The overall demand for gas dropped by 7% due to warmer weather conditions in May, according to Gas Networks Ireland.

Residential demand halved compared to April, it was down by 58% for the education sector and by over a fifth for the laundry sector.

However, as the holiday season began, demand from air travel increased by 38% compared to April.

There were also month-on-month increases in demand from the leisure/sport arenas (+54%), construction (+45%) and retail (+40%) sectors.

The data shows that compared to May 2021, when Covid-19 public health restrictions were in place, air travel demand has increased by 172%, retail by 130% and the hotel sector by 127%.

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Gas generated 53% of Ireland’s electricity in May, which was up 1% compared to April.

Wind energy had one of its strongest Mays on record, generating a third of all electricity in the State.

Wind peaked at 69% but due to the variable nature of the renewable energy source there were times in the month when the supply contributed less than 1% of electricity generation.

At times during May, gas powered nearly 90% of the country’s electricity, peaking at 88% and never dropping below 24%. Coal peaked at 13%, with a low of 2%.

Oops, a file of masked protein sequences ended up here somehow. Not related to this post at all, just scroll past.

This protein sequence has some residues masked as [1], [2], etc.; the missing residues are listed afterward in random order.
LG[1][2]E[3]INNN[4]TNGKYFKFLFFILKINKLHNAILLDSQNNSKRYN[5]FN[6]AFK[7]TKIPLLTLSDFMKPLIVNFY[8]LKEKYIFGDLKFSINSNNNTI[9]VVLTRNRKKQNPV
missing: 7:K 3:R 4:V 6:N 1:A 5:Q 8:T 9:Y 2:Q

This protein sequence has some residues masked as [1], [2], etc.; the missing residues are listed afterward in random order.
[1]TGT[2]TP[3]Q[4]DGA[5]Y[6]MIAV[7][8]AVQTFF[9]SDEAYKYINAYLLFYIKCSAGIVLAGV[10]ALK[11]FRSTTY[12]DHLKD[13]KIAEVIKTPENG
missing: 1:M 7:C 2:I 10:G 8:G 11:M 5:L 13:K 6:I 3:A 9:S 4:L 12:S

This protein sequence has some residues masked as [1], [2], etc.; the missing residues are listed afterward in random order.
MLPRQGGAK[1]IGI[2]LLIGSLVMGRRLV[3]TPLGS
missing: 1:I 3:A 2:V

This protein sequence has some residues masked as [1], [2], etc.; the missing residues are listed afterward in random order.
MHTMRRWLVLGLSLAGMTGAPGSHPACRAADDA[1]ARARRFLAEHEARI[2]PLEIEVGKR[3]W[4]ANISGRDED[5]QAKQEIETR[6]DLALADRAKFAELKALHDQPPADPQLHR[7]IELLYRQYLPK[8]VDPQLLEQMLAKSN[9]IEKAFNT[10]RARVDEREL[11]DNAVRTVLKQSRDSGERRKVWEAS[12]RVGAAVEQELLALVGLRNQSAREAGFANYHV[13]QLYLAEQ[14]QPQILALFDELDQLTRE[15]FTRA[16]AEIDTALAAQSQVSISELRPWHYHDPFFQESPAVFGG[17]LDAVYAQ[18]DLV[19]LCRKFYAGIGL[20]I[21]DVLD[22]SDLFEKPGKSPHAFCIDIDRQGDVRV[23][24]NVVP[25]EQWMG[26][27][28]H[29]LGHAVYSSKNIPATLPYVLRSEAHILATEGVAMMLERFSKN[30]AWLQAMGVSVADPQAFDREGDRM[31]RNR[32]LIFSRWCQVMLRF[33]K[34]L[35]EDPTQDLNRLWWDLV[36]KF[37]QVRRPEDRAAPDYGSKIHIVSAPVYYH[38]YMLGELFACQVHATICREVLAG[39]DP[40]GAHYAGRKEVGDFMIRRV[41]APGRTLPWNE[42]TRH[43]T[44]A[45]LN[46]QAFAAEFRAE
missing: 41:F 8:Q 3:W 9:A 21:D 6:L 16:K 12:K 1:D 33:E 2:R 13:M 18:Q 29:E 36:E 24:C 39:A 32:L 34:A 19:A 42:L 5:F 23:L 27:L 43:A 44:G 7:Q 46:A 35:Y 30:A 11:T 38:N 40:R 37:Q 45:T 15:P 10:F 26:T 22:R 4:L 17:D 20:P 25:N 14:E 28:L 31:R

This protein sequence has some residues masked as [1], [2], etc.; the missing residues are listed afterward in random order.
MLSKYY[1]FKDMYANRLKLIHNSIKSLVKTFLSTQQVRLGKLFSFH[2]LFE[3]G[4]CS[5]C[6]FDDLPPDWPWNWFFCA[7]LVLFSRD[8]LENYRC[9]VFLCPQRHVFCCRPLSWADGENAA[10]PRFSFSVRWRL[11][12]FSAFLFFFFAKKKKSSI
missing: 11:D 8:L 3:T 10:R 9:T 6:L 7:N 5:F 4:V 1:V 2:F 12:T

May saw a month-on-month decrease in the share of coal for power generation due to an increase in the share of gas contribution to power generation. Coal contributed 5% during the month.

Gas was also the primary source of electricity generation over the May Bank Holiday weekend, providing 68% on the Sunday.

Commenting on the report, Gas Networks Ireland’s head of regulatory affairs, Brian Mullins, said:

“As we move further into the summer, we do not envisage any disruption to gas supply in the immediate future.

“Despite the ongoing war in Ukraine, it is anticipated that restrictions on the importation of Russian gas to the EU will not significantly affect supply to Ireland,” he said.

Mullins explained that Ireland’s requirements will be met by indigenous supply from the Corrib gas field and via the interconnector with the UK, which he said is largely sourced from UK indigenous sources and Norway.